“The End of America’s Energy War”
Part II: What do I know about energy?
It’s a good question.
It’s one that’s been bugging me for years.
I’ve spent most of my adult life trying to figure it out, and I can’t seem to put my finger on it.
It’s a problem that has vexed me since the dawn of the modern energy wars, which have been fueled by the desire of energy companies to keep the lights on, the pumps running, the oil in the ground, the pipelines in good shape.
But the problem is that energy companies have always been the ones who’ve been making the decisions.
They make the decisions about what energy they use, and who makes them, and what kind of jobs they can hire.
The decisions about the energy infrastructure, including the oil pipelines that bring the oil from the fields to the refineries, the power plants that heat and cool the oil, the railroads that run the trains and carry the fuel to the power stations and back again, the airports that serve the passengers who fly in from all over the world—all of these decisions are made by energy companies, not by local governments.
And while some local governments have tried to get their energy companies involved, most energy companies are focused on their profits.
That makes them the most powerful actors in the energy industry.
When you look at the way energy companies operate, the endgame is always the same: get people to buy energy, because that is what the companies want.
Now, the problem with energy is that its profits aren’t as well-off as people think.
Energy companies make billions of dollars in profits, and they spend those dollars on lobbyists, campaign contributions, lobbying, lobbying.
That means that most energy policies, from public health to climate change, are driven by the interests of the energy companies.
For example, the recent EPA regulations, which require utilities to buy more renewable energy than they emit, are a good example.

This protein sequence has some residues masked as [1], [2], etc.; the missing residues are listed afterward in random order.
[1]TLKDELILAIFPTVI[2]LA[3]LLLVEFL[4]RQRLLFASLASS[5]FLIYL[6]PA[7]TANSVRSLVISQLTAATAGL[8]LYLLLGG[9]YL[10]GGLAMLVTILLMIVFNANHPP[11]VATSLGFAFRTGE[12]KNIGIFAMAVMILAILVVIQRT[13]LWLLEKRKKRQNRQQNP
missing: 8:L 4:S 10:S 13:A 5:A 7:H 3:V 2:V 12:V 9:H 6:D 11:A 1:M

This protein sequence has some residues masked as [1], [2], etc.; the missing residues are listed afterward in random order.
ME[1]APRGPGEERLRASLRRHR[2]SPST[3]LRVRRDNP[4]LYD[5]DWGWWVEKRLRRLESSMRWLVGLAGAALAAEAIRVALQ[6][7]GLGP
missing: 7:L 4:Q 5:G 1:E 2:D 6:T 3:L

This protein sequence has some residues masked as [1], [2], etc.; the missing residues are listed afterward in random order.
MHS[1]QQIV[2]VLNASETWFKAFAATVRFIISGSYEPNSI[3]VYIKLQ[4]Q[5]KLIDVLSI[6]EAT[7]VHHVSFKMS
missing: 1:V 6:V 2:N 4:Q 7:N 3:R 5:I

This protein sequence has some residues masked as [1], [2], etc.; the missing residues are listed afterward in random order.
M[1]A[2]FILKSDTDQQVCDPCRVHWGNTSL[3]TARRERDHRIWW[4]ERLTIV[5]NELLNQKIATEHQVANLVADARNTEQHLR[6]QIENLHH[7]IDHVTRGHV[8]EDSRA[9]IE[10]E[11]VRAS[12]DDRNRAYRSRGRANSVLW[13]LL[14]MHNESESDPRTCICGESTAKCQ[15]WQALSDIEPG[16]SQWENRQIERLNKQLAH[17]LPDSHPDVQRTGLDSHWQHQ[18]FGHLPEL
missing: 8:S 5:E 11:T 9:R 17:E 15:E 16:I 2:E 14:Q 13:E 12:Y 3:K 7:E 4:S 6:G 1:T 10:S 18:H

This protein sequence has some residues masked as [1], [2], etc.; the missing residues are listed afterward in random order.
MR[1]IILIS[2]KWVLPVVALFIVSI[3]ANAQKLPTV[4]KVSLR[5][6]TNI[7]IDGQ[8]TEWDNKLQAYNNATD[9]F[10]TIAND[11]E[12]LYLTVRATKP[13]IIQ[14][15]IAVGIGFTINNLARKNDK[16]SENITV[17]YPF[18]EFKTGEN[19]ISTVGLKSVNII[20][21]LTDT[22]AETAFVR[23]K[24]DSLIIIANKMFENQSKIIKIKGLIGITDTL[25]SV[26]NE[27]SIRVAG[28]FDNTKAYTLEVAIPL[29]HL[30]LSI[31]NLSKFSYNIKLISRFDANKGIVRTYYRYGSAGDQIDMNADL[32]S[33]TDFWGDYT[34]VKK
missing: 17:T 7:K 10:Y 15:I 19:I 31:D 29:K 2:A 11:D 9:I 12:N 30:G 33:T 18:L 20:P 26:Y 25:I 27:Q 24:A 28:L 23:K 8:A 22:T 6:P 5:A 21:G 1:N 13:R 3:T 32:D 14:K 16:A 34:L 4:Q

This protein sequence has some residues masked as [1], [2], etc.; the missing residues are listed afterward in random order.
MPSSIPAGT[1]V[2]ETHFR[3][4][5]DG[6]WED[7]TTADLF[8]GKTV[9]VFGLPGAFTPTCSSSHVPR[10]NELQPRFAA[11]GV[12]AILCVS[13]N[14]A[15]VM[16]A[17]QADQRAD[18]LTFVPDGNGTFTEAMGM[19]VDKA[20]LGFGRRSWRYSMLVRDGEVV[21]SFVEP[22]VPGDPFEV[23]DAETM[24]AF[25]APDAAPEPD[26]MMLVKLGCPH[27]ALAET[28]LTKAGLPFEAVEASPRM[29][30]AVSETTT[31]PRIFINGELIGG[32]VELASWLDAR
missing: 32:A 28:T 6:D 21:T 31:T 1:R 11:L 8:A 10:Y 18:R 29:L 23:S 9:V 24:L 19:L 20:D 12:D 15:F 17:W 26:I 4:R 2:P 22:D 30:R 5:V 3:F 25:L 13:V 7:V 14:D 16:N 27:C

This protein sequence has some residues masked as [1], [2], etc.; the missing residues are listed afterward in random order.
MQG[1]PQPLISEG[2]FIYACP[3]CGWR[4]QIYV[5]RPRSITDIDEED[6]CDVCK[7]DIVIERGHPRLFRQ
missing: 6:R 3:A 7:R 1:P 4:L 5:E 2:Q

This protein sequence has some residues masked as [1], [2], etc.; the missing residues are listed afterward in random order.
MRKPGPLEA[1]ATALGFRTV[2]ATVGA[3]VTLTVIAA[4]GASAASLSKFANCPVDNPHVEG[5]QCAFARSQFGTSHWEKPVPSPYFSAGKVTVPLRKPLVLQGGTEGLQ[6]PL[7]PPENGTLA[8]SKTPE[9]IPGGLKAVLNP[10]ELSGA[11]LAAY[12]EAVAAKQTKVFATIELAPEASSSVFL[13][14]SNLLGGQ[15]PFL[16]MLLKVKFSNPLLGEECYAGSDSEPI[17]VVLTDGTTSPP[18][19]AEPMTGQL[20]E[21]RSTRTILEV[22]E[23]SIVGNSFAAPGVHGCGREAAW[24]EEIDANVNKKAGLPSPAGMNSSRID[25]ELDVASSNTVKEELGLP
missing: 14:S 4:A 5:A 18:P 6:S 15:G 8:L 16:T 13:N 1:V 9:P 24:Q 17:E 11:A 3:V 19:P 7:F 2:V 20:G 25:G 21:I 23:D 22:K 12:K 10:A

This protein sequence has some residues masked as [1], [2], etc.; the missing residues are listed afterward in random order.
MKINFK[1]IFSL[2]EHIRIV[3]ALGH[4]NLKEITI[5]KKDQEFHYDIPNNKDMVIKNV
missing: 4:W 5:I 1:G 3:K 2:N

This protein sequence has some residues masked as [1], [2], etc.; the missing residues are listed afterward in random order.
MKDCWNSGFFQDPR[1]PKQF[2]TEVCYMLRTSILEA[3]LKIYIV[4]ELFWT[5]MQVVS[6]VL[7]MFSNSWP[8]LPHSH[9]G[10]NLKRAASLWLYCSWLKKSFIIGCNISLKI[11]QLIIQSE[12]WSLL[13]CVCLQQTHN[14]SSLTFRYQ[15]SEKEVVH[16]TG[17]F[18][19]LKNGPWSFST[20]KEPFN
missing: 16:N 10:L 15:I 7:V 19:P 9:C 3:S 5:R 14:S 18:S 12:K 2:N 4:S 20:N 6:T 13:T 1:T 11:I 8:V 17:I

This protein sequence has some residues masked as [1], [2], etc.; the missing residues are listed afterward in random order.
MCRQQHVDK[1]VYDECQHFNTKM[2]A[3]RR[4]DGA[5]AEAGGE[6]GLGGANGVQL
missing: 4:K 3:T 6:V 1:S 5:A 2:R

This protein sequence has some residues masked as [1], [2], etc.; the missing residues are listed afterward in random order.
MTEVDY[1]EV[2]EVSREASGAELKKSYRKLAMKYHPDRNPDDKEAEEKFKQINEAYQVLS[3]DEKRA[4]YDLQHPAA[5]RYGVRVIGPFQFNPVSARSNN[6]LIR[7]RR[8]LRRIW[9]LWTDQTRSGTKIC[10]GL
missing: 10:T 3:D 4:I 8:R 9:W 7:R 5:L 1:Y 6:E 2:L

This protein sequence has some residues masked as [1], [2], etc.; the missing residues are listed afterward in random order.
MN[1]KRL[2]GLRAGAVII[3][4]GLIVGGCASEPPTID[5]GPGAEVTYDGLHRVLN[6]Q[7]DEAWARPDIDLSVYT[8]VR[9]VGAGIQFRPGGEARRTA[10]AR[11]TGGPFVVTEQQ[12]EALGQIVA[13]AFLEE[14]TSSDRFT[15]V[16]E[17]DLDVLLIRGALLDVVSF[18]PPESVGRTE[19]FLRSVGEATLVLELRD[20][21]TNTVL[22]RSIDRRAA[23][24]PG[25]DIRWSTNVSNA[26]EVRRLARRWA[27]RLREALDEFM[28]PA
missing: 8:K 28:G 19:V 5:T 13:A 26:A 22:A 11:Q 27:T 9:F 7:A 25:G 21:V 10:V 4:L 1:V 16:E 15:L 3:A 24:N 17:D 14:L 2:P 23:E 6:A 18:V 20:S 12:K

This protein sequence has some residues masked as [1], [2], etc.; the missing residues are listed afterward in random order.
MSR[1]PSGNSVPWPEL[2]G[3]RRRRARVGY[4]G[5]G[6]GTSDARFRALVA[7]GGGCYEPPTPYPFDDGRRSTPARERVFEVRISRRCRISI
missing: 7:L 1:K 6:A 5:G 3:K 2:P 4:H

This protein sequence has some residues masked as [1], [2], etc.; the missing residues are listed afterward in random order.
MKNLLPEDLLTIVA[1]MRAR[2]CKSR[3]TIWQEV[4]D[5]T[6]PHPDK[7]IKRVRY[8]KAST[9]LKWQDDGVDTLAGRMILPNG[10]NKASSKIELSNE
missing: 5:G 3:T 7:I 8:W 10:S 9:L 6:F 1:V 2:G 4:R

Because the energy corporations, and particularly ExxonMobil, have been pushing these rules through the EPA, and because their profits are so high, it’s very difficult for them to resist.
They have to find some way to get it through, but in the end, the industry has to make it happen.
This is not the only problem energy companies face.
There are also some really good reasons why Americans don’t like energy.
First of all, there are two sides to energy.
It could be that energy is an essential service, like a telephone service, or a phone line.
But the people who use it are also the people most in need of it.
There are also big environmental issues with energy.
For example, if you’re a small business, you have to worry about all the pollution that comes from all the energy used in the process.
And it’s also a huge amount of money to run a big energy infrastructure project.
Energy is expensive.
If you’re building a power plant or an airport, the energy you need to make sure it runs smoothly, and that you get all the things you want when you want them, comes out of the pockets of the people you serve.
So it’s not just a question of whether energy is a good thing, it is also a question about whether it’s good for people.
What do I mean by that?
First of all—and I know this is going to sound counterintuitive—there are two kinds of people who consume energy.
There’s the energy people, who use the energy for their daily needs, and then there are the energy consumers, who don’t use the power at all.
I’ve had to work very hard to figure out how to separate the two groups.
One is a bunch of people with disposable income who can afford to buy a fancy new car, and drive it to work.
Next, there’s a lot of people whose only income comes from their own work, from their company or their neighborhood.
The second group is mostly people who are unemployed, or who have to work for a living.
The rest are people who need to get by.
Those are the people in the middle.
The middle people, or the people living in poverty, use a lot more energy than the wealthy.
So, what do they get for their energy?
The rich people get to keep it.
That’s because, when the rich people consume a lot less energy than everyone else, the money they spend on energy doesn’t affect the money that they spend elsewhere.
You could call this the energy economy fallacy, which is a popular belief among the political right, as well as by the left.
Many of the arguments for the energy model are based on the assumption that the wealthy are getting more energy because of their economic success.
But that’s not really the case.
People are just getting more efficient at using energy, but they also are getting a bigger share of the profit.
In fact, the wealthy get a larger share of profits